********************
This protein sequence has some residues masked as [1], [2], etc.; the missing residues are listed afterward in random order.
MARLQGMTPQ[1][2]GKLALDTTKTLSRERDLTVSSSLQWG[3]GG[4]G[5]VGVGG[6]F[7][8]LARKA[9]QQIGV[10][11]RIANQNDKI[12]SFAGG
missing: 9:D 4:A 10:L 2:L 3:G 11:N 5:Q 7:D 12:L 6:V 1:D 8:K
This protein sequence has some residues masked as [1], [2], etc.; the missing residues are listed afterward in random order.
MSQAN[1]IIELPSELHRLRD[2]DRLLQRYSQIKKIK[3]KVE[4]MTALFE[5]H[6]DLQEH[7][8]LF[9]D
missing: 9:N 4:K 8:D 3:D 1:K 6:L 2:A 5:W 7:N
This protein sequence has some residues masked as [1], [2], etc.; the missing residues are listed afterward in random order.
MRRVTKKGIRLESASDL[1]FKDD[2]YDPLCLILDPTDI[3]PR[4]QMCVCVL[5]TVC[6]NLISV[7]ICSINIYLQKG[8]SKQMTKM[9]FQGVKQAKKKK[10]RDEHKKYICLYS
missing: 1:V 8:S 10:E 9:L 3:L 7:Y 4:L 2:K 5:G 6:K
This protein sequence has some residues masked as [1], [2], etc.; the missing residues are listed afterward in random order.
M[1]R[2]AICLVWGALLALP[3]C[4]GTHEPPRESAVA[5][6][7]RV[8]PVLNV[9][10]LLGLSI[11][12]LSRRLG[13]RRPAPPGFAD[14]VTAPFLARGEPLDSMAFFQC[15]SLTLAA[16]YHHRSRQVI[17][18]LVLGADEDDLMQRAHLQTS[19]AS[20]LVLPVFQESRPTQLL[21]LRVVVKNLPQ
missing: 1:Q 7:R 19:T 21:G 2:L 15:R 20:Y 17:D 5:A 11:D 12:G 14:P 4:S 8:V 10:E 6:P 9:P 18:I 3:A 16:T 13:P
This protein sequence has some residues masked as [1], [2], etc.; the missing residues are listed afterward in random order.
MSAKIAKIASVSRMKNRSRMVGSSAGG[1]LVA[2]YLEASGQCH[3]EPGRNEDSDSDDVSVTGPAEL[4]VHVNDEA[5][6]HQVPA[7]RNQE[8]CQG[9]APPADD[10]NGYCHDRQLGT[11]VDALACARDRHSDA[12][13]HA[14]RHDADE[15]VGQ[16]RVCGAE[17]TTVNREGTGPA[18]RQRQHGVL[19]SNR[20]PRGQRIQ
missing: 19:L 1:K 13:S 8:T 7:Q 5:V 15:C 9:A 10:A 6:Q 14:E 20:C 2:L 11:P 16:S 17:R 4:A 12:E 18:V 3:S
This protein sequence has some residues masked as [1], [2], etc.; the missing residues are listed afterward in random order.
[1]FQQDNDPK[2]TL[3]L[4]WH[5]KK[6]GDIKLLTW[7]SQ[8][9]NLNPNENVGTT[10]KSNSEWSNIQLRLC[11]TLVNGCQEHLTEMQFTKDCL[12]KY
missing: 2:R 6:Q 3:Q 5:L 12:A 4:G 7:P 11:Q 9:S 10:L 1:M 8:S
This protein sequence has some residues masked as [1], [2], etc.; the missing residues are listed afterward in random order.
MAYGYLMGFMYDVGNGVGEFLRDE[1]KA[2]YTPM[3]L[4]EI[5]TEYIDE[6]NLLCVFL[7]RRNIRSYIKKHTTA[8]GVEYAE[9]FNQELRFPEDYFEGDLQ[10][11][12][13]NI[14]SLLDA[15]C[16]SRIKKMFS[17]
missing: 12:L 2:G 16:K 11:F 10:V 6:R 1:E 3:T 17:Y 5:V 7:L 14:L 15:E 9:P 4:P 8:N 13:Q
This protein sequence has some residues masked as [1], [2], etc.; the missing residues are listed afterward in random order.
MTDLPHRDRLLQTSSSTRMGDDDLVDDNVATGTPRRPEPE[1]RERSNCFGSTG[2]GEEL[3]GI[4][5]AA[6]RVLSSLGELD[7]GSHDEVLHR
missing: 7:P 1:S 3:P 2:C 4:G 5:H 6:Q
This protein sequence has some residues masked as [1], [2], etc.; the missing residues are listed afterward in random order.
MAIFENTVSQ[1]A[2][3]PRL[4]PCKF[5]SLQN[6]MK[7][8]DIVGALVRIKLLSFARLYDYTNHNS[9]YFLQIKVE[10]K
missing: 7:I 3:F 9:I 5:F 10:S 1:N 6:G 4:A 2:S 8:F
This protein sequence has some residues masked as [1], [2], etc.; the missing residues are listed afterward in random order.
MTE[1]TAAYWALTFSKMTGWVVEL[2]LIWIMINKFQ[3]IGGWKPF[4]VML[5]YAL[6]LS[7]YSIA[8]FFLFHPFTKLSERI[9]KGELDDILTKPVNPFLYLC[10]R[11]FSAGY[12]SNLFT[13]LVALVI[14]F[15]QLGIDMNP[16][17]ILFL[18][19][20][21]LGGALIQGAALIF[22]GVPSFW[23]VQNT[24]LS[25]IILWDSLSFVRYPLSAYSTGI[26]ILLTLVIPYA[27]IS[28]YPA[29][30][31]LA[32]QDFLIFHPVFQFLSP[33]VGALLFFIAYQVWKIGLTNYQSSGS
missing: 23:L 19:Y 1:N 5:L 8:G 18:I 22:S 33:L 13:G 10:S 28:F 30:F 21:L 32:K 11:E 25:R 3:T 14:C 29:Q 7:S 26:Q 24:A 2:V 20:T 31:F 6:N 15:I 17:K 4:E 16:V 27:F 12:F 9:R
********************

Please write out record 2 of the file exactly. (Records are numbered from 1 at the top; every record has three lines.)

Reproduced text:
This protein sequence has some residues masked as [1], [2], etc.; the missing residues are listed afterward in random order.
MSQAN[1]IIELPSELHRLRD[2]DRLLQRYSQIKKIK[3]KVE[4]MTALFE[5]H[6]DLQEH[7][8]LF[9]D
missing: 9:N 4:K 8:D 3:D 1:K 6:L 2:A 5:W 7:N